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Food Psych #130: How to Fight Fatphobia in Woke Spaces with Melissa Toler

Melissa Toler

Anti-diet educator and writer Melissa Toler comes on the show this week to talk fatphobia in woke spaces, why social justice needs to be a cornerstone of the body acceptance movement, the social determinants of health and the effect of discrimination on wellness, addressing diet culture on a systemic level rather than just a personal one, and much more! PLUS, Christy answers a listener question about how to handle weight gain and hormonal issues that seemingly came out of nowhere.

Melissa Toler is a speaker, writer, and educator. Her work encourages people to make the connection between our culture's oppressive beauty standards and our personal struggle with self-acceptance. She has written extensively on diet culture and the toll it takes on our lives and humanity. Her goal is to help people unlearn harmful messages and behaviors from years of chronic dieting. Melissa also has a background as a pharmacist and certified wellness coach. Find her online at melissatoler.com.

Grab Christy's free guide, 7 simple strategies for finding peace and freedom with food, to start your intuitive eating journey. You can also text "7STRATEGIES" to the phone number 44222 to get it on the go :)

Get Christy's BRAND NEW online course for fellow health & wellness pros, Master Your Anti-Diet Message, at christyharrison.com/message.

 

We Discuss:

  • Melissa’s business changes since her last guest appearance on the show, including why she abandoned the health and wellness coaching sphere

  • Healthism and the diet mentality in the nutrition and dietetics community

  • Why Christy avoids writing publicly about gentle nutrition

  • How the most marginalized folks get left out of the Health at Every Size conversation

  • Why social justice needs to be a cornerstone of the body acceptance movement

  • Calling out fatphobia in social justice spaces

  • The definition of “woke”

  • Internalized fatphobia and diet culture

  • Social determinants of health and the impact of discrimination on wellness

  • The effect of weight stigma on health and the flaws in the current weight research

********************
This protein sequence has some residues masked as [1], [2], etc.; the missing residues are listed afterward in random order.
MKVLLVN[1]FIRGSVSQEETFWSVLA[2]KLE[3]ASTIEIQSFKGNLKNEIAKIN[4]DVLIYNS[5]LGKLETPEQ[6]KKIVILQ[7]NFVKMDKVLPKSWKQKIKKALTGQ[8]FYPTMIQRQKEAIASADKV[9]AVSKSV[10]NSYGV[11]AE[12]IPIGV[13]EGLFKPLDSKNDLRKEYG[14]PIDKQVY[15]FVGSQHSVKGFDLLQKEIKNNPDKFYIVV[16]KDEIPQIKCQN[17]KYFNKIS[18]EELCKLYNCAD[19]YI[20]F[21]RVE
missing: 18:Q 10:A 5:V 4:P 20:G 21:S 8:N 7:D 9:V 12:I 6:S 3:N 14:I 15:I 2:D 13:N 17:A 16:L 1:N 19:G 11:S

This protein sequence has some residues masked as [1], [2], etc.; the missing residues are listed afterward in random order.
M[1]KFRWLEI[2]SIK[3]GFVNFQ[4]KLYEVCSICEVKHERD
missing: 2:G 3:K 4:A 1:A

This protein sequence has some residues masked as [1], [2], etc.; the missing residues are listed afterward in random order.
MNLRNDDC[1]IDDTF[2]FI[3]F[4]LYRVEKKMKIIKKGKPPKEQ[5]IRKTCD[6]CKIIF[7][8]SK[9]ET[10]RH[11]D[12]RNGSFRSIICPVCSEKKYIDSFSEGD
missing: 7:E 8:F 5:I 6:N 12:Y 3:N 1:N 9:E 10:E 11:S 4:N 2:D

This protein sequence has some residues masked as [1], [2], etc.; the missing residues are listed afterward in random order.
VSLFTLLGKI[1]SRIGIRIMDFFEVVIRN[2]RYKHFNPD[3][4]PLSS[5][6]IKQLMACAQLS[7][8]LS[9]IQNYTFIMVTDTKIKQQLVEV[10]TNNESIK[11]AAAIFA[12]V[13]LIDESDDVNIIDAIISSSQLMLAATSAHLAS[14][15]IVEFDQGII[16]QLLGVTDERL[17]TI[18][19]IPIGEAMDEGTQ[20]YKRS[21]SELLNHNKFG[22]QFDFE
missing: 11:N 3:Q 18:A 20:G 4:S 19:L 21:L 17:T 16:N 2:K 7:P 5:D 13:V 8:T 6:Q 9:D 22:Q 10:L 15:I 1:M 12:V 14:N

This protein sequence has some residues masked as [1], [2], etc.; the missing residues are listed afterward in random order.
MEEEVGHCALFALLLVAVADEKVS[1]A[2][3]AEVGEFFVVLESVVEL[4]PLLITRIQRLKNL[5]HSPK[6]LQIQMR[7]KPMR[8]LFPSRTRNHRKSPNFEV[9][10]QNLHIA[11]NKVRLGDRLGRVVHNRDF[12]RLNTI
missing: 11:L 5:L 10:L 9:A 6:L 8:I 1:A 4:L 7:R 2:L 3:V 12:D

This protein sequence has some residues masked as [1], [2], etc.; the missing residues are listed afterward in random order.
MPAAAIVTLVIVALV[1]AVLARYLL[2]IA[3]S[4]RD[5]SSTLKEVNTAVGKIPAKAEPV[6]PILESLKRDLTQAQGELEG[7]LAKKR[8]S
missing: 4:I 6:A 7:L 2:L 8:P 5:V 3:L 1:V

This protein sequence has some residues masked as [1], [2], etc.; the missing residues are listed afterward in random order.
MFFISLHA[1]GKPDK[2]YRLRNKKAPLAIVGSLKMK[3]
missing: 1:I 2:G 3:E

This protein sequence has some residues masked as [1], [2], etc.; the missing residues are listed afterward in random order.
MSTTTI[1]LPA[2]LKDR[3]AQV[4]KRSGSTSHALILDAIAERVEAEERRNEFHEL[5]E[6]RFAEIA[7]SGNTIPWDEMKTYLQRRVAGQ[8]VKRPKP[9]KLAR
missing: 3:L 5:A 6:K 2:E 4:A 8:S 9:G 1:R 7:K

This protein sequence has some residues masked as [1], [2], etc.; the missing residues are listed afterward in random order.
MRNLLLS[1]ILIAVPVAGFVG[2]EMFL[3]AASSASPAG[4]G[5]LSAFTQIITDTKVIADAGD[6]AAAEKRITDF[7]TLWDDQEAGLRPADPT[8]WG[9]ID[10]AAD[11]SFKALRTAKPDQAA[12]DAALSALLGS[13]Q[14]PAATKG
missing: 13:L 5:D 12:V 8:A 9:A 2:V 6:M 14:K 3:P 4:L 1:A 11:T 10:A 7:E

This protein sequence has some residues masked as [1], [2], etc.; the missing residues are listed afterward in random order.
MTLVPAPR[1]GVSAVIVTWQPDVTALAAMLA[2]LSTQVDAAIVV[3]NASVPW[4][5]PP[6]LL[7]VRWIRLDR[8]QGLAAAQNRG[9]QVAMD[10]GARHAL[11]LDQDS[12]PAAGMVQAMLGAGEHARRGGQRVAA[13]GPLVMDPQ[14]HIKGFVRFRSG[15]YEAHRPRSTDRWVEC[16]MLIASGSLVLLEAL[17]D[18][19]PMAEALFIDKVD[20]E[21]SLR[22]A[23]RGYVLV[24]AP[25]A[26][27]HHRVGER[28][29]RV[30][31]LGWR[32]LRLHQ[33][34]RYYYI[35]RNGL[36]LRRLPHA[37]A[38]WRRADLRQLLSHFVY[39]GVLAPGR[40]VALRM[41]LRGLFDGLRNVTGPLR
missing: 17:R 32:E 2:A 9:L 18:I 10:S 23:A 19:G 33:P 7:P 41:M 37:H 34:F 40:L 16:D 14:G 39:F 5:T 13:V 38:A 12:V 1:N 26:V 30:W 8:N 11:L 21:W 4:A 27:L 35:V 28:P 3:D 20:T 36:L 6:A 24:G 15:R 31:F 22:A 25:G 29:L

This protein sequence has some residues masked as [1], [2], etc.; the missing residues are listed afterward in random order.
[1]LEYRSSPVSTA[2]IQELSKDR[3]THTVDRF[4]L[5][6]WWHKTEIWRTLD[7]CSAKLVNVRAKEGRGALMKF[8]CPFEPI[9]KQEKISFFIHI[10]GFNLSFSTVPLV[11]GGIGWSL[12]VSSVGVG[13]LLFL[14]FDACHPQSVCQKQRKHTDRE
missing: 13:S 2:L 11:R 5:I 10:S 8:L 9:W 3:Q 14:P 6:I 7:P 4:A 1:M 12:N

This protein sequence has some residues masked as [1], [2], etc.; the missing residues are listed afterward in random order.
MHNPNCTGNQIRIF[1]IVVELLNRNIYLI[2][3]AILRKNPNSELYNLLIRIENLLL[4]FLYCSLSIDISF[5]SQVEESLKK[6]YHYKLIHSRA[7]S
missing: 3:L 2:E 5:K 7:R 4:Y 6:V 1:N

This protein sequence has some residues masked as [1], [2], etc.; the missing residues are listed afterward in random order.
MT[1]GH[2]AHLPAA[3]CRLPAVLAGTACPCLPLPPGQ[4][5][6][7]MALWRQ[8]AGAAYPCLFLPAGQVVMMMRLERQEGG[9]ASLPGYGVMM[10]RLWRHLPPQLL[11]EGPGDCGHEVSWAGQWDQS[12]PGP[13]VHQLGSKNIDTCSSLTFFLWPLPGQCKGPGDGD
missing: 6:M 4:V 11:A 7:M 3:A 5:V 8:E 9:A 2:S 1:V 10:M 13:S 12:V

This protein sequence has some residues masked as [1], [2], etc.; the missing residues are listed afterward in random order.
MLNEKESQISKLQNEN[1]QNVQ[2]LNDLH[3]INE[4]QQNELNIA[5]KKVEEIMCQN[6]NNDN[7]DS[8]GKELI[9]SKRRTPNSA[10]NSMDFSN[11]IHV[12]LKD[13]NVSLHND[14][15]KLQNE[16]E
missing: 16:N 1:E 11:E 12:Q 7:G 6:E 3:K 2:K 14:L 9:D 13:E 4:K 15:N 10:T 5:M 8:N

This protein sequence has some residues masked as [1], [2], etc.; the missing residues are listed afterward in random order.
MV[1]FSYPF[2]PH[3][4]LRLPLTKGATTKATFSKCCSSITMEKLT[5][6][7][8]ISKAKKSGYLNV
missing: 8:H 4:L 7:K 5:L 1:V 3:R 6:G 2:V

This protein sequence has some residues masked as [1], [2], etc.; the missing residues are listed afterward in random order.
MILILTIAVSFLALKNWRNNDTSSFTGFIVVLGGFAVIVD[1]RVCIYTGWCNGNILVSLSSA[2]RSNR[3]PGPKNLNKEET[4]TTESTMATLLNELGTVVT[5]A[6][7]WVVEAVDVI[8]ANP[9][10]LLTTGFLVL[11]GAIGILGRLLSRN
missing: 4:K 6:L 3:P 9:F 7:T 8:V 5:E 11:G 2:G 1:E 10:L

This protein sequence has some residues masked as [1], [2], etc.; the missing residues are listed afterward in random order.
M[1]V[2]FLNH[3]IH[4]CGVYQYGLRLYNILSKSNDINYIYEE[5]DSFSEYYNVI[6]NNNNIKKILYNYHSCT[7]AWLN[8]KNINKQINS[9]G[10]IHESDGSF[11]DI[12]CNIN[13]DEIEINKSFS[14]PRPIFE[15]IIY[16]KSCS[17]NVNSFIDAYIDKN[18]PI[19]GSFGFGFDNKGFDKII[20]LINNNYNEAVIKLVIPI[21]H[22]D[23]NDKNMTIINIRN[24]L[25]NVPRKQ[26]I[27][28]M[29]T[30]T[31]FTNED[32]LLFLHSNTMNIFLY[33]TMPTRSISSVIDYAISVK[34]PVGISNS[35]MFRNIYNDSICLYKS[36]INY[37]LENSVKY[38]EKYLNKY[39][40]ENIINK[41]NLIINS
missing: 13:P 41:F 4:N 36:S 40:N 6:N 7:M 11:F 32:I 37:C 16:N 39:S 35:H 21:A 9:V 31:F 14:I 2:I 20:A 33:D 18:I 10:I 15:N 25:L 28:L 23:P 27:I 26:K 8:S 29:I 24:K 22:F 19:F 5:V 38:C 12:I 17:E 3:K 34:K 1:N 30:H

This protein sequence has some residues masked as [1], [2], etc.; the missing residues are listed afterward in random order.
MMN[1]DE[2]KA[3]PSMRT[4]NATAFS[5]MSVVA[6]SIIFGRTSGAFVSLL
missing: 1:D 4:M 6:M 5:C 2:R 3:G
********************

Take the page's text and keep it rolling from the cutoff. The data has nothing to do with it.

• The myth of the “obesity epidemic”

  • Why it’s important to address diet culture on a systemic level, rather than just an individual one

  • How the varying levels of fatphobia impact the individual and the culture

  • Similarities between fat activism and other social justice movements

  • The struggles of addressing size-based discrimination in mainstream activism

  • The hierarchy of bodies, and its roots in racism and classism

  • Diet culture’s influence in the medical community

  • Recognizing the financial incentive of the diet industry

  • Seeking out anti-diet conversations

  • Tapping back into our own intuition around all things, not just food and body, through various means including writing

  • Looking for real solutions and a supportive community to survive in our oppressive world

  • Finding value in making mistakes, embracing continual learning, and moving past the fear of screwing up

 

Resources Mentioned

Some of the links below are affiliate links. Affiliates or not, we only recommend products and services that align with our values.

 

Listener Question of the Week

Can restriction lead to intense health issues? Are there ways we might be subtly restricting or dieting, even if we think we’re eating intuitively? Does fear of weight gain indicate that we might be eating in a way to suppress our body size? What are the various ways that our bodies guard against weight loss? How do we engage in movement without falling into the diet mentality? What if I ease up on the restrained eating, and end up face-first in the cookie jar? How can working with a skilled therapist or health professional help guide us through these food peace struggles?

(Resources Mentioned: Food Psych Episode #127: Intuitive Eating & Health At Every Size FAQs with Ashley Seruya & Christy Harrison, Intuitive Eating Certified Counselors Directory, HAES Community Registry)

 

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Food Psych #127: Intuitive Eating & Health At Every Size FAQs with Ashley Seruya & Christy Harrison

Ashley Seruya & Christy Harrison

This week is a very special edition of Food Psych! Rather than having a new guest on, I felt it was time to have an episode devoted to laying out the concepts and perspectives that we talk about every single week. This episode is ideal for newcomers to the Food Psych crew, for you to come back to when you’re struggling to remain true to the tenets of Health at Every Size and intuitive eating in this diet-culture world, and for you to share with friends and family who need an overview of the philosophy.

My Administrative and Community Manager, Ashley Seruya, joins me this week to pose some burning questions that get to the heart of what this podcast, and the anti-diet movement, is all about. Ashley is a current MSW student at Fordham University and a fellow anti-diet activist and body liberation advocate. She’s passionate about Health at Every Size and recovery, and hopes to one day combine her training in writing, social work, intuitive eating, Health at Every Size, and more to help the world recover from diet culture at large. Keep up with her work through her Instagram, where she shares posts about her beloved pets, self-care, eating disorder recovery, mental health, and more!

Grab Christy's free guide, 7 simple strategies for finding peace and freedom with food, to start your intuitive eating journey. You can also text "7STRATEGIES" to the phone number 44222 to get it on the go :)

 

We Discuss:

  • What is intuitive eating?